The Associated Press reports on the story of Jerry Hartfield, who remains in prison awaiting retrial after his conviction was reversed. While this scenario is common to many inmates, Hartfield’s conviction was reversed in 1980, yes, 1980. He has been waiting almost 30 years for his retrial. How did this happen?
In 1977, Hartfield was tried for the murder of a bus station agent. The evidence against Hartfield was a confession to police and an unused bus ticket near the crime scene with his fingerprints on it. The jury deliberated for just over 3 hours to convict Hartfield and took 20 minutes to sentence him to death.
The Texas Court of Criminal Appeals overturned Hartfield’s murder conviction in 1980 because it found a potential juror improperly was dismissed for expressing reservations about the death penalty. The state tried twice but failed to get the court to re-examine that ruling, and on March 15, 1983 — 11 days after the court’s second rejection — then-Gov. Mark White commuted Hartfield’s sentence to life in prison.
But you cannot commute a sentence after it has been overturned. This is where the confusion began. Hartfield thought his case was still under appeal. However, his attorneys halted their representation after the commutation. A federal judge has ruled that the conviction did not exist at the time of the commutation. However, the state is now appealing a federal appellate decision, arguing that Hartfield filed his appeal too late. This means that Hartfield will remain in prison for the time being.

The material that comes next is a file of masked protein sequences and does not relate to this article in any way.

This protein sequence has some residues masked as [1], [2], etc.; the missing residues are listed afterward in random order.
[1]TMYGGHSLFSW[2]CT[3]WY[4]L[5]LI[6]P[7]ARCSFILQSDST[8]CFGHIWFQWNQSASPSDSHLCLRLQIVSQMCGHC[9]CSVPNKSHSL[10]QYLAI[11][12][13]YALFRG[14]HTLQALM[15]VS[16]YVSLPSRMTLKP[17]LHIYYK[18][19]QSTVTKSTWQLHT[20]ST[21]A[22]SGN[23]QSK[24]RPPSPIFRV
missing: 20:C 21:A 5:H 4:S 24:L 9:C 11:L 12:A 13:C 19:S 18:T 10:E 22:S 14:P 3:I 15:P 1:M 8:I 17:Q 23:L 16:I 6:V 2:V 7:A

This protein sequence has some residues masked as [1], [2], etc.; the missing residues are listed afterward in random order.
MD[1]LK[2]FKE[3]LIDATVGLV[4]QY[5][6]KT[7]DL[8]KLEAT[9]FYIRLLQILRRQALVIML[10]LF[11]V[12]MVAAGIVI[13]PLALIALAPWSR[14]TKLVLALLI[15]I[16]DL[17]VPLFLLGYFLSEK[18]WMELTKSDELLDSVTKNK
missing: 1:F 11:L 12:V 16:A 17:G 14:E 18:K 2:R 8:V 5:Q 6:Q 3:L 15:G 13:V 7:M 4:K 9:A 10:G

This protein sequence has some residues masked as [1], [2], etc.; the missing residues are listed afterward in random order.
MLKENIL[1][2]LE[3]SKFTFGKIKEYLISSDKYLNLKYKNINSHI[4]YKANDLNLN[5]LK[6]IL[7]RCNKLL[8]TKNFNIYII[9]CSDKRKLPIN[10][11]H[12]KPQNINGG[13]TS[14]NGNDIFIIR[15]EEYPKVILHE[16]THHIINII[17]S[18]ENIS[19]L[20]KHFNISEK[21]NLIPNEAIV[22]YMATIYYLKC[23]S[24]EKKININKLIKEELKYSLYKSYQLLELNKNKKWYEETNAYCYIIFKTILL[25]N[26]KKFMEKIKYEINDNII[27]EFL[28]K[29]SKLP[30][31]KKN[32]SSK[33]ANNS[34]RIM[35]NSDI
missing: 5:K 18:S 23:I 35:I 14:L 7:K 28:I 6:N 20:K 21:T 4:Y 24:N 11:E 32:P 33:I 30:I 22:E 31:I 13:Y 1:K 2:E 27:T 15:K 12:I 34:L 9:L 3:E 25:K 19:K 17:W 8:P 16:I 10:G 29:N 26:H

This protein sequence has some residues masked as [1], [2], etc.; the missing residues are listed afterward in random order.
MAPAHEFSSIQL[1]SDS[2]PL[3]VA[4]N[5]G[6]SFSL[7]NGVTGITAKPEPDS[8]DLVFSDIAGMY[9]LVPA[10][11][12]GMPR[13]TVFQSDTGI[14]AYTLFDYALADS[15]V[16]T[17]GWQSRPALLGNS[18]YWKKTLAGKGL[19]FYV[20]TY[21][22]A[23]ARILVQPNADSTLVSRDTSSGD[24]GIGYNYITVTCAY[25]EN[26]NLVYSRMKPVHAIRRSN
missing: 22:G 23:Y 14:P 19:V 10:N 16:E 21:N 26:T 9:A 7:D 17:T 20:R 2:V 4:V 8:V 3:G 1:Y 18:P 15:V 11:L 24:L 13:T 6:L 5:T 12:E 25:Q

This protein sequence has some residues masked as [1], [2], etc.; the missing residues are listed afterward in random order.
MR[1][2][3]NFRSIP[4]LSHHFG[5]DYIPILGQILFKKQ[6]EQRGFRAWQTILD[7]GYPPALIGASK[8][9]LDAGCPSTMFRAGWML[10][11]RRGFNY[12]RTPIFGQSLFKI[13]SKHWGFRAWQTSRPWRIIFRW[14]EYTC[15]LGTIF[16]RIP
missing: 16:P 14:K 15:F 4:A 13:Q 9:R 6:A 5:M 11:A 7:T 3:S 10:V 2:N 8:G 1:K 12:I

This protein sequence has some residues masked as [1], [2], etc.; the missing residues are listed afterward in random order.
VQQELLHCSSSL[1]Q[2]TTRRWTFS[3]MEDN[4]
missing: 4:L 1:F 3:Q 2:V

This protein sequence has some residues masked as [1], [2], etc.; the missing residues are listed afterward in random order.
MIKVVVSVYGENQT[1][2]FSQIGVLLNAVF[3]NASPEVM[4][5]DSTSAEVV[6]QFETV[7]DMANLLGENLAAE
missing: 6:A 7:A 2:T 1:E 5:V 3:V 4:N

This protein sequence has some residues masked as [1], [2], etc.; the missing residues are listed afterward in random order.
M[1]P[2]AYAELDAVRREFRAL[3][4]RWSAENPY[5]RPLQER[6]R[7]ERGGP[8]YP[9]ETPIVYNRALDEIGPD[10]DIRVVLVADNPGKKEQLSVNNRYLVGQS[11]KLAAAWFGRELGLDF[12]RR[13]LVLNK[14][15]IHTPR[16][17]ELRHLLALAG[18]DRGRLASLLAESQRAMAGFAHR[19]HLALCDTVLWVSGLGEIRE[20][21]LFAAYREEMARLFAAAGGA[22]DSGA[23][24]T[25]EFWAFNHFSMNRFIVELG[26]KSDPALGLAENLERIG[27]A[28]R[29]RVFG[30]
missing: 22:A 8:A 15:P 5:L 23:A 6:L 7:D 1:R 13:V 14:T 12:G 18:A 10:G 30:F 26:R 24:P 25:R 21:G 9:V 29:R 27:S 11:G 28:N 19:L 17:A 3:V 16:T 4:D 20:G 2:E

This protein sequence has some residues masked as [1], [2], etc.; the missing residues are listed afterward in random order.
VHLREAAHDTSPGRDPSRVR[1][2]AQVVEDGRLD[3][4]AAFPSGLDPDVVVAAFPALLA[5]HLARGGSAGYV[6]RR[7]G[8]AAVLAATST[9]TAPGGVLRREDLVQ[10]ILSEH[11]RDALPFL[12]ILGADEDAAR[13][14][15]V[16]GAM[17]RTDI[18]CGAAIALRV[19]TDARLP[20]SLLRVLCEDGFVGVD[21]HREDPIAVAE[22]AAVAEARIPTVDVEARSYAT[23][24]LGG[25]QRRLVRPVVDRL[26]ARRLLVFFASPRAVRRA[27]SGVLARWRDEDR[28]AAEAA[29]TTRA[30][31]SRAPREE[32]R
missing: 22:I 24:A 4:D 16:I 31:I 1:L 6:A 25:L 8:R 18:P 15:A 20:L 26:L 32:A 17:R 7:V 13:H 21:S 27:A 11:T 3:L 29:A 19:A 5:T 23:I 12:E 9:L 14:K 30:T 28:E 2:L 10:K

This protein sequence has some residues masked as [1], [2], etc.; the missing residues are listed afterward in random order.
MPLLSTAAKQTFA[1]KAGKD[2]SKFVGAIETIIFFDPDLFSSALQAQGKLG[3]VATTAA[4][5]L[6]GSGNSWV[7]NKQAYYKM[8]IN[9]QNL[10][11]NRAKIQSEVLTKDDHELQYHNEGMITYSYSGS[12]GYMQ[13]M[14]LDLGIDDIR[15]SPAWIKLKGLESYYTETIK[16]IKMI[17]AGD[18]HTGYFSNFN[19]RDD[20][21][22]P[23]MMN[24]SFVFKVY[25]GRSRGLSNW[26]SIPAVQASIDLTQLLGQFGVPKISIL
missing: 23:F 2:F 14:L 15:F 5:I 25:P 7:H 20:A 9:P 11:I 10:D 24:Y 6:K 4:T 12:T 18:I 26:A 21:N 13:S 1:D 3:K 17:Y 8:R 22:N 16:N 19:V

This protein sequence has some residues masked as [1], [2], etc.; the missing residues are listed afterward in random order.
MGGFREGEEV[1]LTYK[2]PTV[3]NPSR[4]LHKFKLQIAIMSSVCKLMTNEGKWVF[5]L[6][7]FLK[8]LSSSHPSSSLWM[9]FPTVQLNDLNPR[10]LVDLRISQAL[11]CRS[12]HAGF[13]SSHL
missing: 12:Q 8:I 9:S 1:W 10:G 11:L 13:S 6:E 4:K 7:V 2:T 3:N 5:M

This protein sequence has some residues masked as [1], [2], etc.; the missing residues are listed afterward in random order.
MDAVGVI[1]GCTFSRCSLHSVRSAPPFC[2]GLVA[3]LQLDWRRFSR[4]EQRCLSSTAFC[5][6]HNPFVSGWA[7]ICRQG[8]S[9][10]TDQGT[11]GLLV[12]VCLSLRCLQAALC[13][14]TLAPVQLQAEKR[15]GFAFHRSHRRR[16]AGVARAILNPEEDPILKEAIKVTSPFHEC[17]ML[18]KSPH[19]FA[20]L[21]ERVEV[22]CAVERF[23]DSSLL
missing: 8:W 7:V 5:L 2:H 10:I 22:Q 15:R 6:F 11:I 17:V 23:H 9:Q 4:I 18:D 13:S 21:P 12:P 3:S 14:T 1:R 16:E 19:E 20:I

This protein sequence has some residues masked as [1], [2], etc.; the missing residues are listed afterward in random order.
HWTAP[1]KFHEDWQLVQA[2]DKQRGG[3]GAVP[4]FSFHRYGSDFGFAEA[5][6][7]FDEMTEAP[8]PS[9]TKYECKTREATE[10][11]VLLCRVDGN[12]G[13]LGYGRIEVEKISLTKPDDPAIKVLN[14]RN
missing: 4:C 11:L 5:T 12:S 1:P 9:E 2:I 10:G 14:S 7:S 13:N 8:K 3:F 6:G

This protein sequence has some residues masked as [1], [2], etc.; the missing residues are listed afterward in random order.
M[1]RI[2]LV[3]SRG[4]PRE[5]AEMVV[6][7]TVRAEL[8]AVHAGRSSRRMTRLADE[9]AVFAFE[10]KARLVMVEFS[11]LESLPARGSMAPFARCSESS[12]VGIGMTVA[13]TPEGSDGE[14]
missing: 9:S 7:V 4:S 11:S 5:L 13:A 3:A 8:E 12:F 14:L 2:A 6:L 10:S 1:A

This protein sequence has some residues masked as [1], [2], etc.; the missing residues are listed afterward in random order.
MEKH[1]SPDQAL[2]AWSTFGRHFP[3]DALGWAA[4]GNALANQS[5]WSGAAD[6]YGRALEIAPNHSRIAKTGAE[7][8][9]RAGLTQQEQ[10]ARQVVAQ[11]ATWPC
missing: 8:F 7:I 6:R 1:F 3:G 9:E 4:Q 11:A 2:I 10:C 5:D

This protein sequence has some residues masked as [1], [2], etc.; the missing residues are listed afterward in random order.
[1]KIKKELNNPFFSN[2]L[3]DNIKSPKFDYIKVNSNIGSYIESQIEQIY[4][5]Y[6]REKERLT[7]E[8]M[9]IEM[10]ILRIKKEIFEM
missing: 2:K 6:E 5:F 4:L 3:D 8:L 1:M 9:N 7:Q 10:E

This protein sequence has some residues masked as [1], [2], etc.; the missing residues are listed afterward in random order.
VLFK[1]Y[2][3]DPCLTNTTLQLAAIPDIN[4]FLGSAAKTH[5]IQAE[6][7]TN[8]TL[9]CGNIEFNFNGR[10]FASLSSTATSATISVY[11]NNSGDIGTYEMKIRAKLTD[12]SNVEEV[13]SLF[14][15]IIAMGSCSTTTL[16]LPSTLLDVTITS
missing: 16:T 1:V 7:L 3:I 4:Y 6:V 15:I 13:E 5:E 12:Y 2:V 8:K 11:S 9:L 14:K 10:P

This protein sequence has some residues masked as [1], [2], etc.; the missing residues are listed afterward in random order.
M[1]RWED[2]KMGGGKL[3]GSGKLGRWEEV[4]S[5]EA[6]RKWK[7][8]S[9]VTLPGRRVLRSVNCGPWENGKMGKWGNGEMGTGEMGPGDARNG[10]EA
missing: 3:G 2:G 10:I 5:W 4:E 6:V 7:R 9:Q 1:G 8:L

This delay has been harmful to Hartfield’s claim of innocence. He is described in court documents as an illiterate fifth-grade dropout with an IQ of 51, but who says he has since learned to read and has become a devout Christian. Given his IQ, there are questions as to whether his confession is reliable. In addition, there is untested DNA evidence from the victim’s body, including semen. These avenues certainly could have been investigated over the past 30 years. Now, evidence may be in untestable condition, witnesses memories faded, and evidence lost or destroyed. Even if retried, Hartfield may not be able adequately present a defense.
Is this a unique situation? Hartfield’s current attorney, Kenneth R. Hawk II, recently described the case as a “one-in-a-million” situation in which an inmate has been stuck in the prison system for more than three decades because no one seems to know what to do with him. Regardless, something went seriously wrong and should not be overlooked. I’m not sure how Hartfield’s appellate attorneys failed to recognize that the commutation did not apply. Could they be liable for ineffective assistance of counsel.
Many could blame Hartfield but inmates are often the last to know and unable to sort through the multiple legal decisions affecting their case. Plus, when a case is overturned, this does not necessarily mean immediate release. It would be common for someone like Hartfield to assume that he would be retried, especially if his attorney did not notify him. Someone needs to take responsibility and be accountable for what happened.